There’s a very brief – but good quality – trailer for Tim Burton’s version of Alice in Wonderland now on YouTube. Sadly you’ll have to follow the linkas embedding has been disabled for it, which always annoys the hell out of me – if you are going to share a video publicly via YouTube then you obviously want people to see it; you do that best in the virtual world of the web by encouraging others to share it, the digital version of word of mouth and being able to embed makes sense for multimeda like trailers, blocking the function while still having it up publicly shows a PR firm who haven’t quite grasped the digital world and how to use it to share and include their client’s works with their audience. Still, the video looks amazing, as you might expect, Burton and Lewis Carroll being rather obvious bedfellows to my mind, although it may be slightly over-egged in the pudding department.
Giant monster movies are generally pretty damned dumb, but often good ‘leave brain at the door’ fun movies (best viewed after a minimum of two pints), but the trailer to Mega Shark Versus Giant Octopus looks even sillier than most – giant shark biting battleship? Huge octopus arm twatting planes out of mid air? Crazier than a midget on spring loaded burning stilts firing custard pies from a flan bazooka. And yet I think I might have to go and see this…
At long last the fourth (and I’m guessing final?) Indiana Jones movie – Kingdom of the Crystal Skull – is coming this summer. I’m already readying my Fedora and oiling my whip. There’s some very cool merch coming out to tie in with the film, including some beautifully detailed statues:
And I spotted my colleague sticking up some (rather more affordable to the pocket money) action figures. Why weren’t there Indy action figures when I was a kid? Sure we had the original Star Wars figures (and the even better Micronauts, which were more posable, with more joints, plus you could take them apart, always a plus for a kid) but no Indy figures. I may have to get a couple of these to keep the Doctor Who and Captain Scarlet figures on my desk company. What do you mean I’m too old for toys? Cobblers to that, you’re never too old for toys! In fact one of the best things about being grown up is being able to buy toys when you want!
Caught a couple of extremely good movies this weekend; last night Mel and I went to see Atonement, adapted from Ian McEwan’s ‘unfilmable’ novel, which means it arrives with the burden of being an adaptation of a highly respected work of literature. It lived up to the challenge exceedingly well, deftly moving from different character’s perspectives and times, from the heavy stillness of a warm, summer day in the country to the chaos of the Dunkirk evacuation, yet rarely confusing the audience despite the multi-perspective, non-linear narrative. The use of colour, perspective, music and sound is fascinating right from the start, from the staccato of a typewriters leading into the rhythm of the music to the sound of a bee trapped by a window leading out to a scene which is seen from several viewpoints around a fountain (water motifs repeat throughout). Intriguing story, very good performances (especially Keira Knightly and James McAvoy, Kiera looking at home in those 40s fashions) and a beautifully crafted film which has obviously had a lot of attention and love paid on it.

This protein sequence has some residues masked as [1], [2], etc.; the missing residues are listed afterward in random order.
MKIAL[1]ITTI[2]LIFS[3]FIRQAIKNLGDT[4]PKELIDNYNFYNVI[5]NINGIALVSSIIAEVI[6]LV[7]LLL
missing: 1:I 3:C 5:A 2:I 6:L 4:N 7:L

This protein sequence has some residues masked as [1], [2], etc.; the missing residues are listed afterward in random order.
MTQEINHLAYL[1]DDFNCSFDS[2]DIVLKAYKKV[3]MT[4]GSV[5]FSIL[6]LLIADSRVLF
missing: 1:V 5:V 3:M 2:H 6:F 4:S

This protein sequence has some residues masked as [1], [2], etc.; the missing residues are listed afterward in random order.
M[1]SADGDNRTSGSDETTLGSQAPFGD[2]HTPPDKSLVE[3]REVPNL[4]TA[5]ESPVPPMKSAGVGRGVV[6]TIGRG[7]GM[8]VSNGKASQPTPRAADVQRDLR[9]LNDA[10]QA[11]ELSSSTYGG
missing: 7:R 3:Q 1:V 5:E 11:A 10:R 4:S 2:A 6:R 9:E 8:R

Also caught a film I have been waiting for, 3:10 to Yuma (a remake of a movie from the Western’s heyday in the 50s) with Christian Bale, Russell Crowe and Peter Fonda. I have to confess that like many wee boys who grew up to be big kids I still have a soft spot for a good Western; it’s a once all dominating genre which has faded away into the sunset like many of its stars did at the climax of their movies years ago. In the last couple of decades there haven’t been many, although we have had a handful from the highly enjoyable like Tombstone (silly but great, especially Kilmer’s Doc Holliday) to the superb like Unforgiven (a brilliant distillation of years of Western films into a dark, brooding masterpiece) and the quirky, odd gems like Dead Man and The Proposition.
Now we have 3:10 to Yuma, with a Jesse James Western starring Brad Pitt on the way in a few months too. I may have to dust off my cowboy boots. The movie itself doesn’t try to re-invent the wheel – the Civil War former soldier turned farmer trying to struggle to provide for his family, the corrupt local landowner, the outlaw gang, the contrast between honesty and crime and how they Won the West, all well worn grooves in the genre and Crowe’s violent nutter who may – or may not – have a latent streak of decency and Bale playing a troubled hero aren’t new either. But damn, it is a good Western. Oh, and it had Alan Tudyk from Joss Whedon’s brilliant Firefly/Serenity in it too, never a bad thing.
Since we were going to see the Simpsons movie on Saturday I thought I’d swing by and get the tickets in the afternoon in case it was busy later, although in the event the auditorium was half full. I think I got the ticket clerk who is either the stupidest or, being kind, perhaps just having one of those days. I tell her I want the 8.45 showing and she says, right, 4.15. No, 8.45, please. She looks a bit confused and then goes, oh, okay (not sure where she got 4.15 from at all, but hey); I tell her I need two tickets, putting one on my cinema pass card, paying for the other on my debit card, handing her both as I do. She takes them and looks at them like she has never seen a plastic card before (bear in mind this cinema has its own card which I use regularly).